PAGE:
Ask how many years the Northern Ontario Mining Showcase has been setting up shop at the world’s largest mining show and it becomes a matter of internal debate within the organizer ranks.
Officially, on the website marquee, this March 3 to 6 will be the ninth year of the showcase at the PDAC (Prospectors and Developers Association of Canada) mining convention at the Metro Toronto Convention Centre.
But it depends on who you ask, chuckles James Franks, the City of Temiskaming Shores' economic development officer. He’s been involved in the event, in some form, in some fashion, for 12 years.
A Northern Ontario presence at the PDAC convention started out amid humble beginnings in 2010. Township representatives from James and Elk Lake displayed the area’s mining history at a small booth in the Ontario Pavilion.
When the second year rolled around, organizers brought along a handful of local companies for a hospitality meet-and-greet in a small hotel boardroom near the Metro Toronto Convention Centre.
Those shindigs went so well, it was upscaled to a one-day fling at Steam Whistle Brewing in 2014 — arguably the first showcase — which attracted more than 1,000 convention delegates from across the street from the convention centre to circulate among 47 exhibitors.
For some, the virtual — and somewhat forgettable — Showcase during the pandemic year of 2021 doesn’t really count. It’s boots on the ground in the convention hall that really matters.
Led by the City of Temiskaming Shores and backstopped by FedNor, the showcase is the largest regional pavilion at PDAC, “by far,” said Franks. The larger event, surrounding the Showcase, routinely attracts around 25,000 delegates from the global mining industry.
This year’s Northern Ontario pavilion will shoehorn in 112 exhibitors from across Northern Ontario’s mining supply and service sector and occupy more than 13,000 square feet of convention floor.
What can’t be argued with is the results.
Over its event history, the numbers estimate the showcase has assisted in the creation of more than 900 jobs across Northern Ontario and more than $100 million in increased sales since the program’s inception in 2015.
During its formative years, Franks said their focus was all about promoting mining manufacturers to display their wares and expertise to the world.
But the definition of what constitutes a mining service company broadened over time to include mining tech companies and the postsecondary trainers that cater to the industry. Today, suppliers include modular home builders, used for office and workforce accommodations, and even a Sudbury wildflower grower, applied in mine remediation practices, to demonstrate just how diverse and multi-faceted the mining industry has become.
The showcase is an evolving event.
There’s always some exhibitor turnover every year, which is what organizers want, Franks said. Some companies graduate out of the pavilion to lease larger space at PDAC or decide the event wasn’t the right fit for them.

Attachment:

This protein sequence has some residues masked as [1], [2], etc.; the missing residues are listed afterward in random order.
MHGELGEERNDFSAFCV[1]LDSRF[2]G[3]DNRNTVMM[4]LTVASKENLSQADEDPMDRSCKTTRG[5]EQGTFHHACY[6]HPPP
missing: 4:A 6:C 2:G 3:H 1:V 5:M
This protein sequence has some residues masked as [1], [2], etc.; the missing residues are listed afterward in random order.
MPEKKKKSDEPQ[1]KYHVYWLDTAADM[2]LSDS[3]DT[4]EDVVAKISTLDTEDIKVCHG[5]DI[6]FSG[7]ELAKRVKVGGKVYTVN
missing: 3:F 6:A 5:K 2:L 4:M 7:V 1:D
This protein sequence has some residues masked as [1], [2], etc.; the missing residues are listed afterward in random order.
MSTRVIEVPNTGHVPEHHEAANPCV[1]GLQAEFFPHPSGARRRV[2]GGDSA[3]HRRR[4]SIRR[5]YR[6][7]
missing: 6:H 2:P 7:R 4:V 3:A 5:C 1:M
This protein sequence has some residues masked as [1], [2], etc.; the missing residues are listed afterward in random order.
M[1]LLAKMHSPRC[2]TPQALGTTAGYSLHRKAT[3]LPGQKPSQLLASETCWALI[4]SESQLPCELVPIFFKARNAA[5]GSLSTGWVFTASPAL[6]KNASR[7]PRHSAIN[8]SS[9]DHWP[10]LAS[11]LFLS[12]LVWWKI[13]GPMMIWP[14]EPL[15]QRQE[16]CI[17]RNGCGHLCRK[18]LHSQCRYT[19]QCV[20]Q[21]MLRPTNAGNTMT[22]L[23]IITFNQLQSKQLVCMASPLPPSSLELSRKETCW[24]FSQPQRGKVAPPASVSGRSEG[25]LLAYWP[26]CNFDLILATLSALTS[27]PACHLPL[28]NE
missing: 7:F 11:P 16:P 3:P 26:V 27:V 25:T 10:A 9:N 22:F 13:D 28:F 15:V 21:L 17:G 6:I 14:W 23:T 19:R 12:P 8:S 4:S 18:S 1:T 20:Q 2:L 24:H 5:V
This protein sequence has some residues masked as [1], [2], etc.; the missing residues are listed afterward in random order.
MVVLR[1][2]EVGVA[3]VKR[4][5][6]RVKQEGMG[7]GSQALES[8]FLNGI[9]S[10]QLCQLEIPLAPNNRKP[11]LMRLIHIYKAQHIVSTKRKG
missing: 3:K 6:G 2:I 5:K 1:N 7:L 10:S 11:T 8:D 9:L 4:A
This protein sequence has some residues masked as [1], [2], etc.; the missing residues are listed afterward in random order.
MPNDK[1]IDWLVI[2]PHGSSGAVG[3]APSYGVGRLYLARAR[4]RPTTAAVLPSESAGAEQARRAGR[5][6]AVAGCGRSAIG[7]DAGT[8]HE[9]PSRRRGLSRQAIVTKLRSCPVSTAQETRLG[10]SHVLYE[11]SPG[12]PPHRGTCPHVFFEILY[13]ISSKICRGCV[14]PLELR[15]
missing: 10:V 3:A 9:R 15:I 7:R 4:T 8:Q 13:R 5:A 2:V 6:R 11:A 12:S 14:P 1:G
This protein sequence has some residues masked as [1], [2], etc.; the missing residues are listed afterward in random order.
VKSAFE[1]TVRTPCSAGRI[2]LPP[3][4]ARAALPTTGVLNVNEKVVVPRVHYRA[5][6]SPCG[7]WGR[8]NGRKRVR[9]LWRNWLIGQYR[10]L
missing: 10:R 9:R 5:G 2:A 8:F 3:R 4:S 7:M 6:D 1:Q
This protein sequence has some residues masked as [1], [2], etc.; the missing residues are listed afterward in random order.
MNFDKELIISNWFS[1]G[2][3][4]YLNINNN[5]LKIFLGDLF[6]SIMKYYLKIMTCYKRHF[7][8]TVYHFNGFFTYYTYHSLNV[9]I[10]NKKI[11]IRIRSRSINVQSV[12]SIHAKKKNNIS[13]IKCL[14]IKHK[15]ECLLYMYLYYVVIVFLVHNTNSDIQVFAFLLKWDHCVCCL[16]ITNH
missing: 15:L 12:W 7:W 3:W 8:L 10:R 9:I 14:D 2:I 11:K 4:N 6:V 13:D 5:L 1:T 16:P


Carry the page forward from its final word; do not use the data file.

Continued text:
“It’s good to see new faces come through the pavilion every year. That was by design but we also see the same folks come every year.”
In recent years, organizers are promoting the industry’s cool factor by setting aside space for hands-on, interactive displays — anything that’ll draw in convention delegates strolling by.
This year's speakers series features a full card of presenters in equipment finance, Indigenous business, drilling, health and safety, digital technology, and international market opportunities.
Booking and organizing the event is not cheap.
For this year’s event, FedNor is contributing $781,500 to stage the pavilion, with participating businesses, those registered for individual kiosk space, contributing $56,000.
About $400,000 of those funds goes toward booking the convention floor space, with $250,000 earmarked for actually assembling the pavilion.
The intent of the showcase has been to provide affordable display space and exposure for small-scale mining-related companies and organizations that otherwise would find it too expensive to display on their own.
Each individual kiosk is erected with a company’s signage and power and internet connections to where the delegate just shows up to plug in with a laptop, their business cards and brochures.
Regardless of a company’s size, all are on the same stage and on the same footing. Judging by the kiosk’s size, one can’t tell the difference between a multi-million-dollar company and a “mom and pop working off their kitchen table," said Franks.
While some things change, the ever-popular Northern Ontario Night still is on tap. Ticket-holders attending the Steam Whistle Brewing networking gala get a taste and drink of this region’s culinary delights.
If there’s one new wrinkle this year, MineConnect, the regional service and supply association, is running a PDAC bus to Toronto with the help of Tisdale Bus Lines. Originating in Sudbury on Saturday, March 2, it will head to North Bay to pick up delegates and turn down Highway 11 to Toronto, returning on Wednesday, March 6, enough time for participants to network during the trip.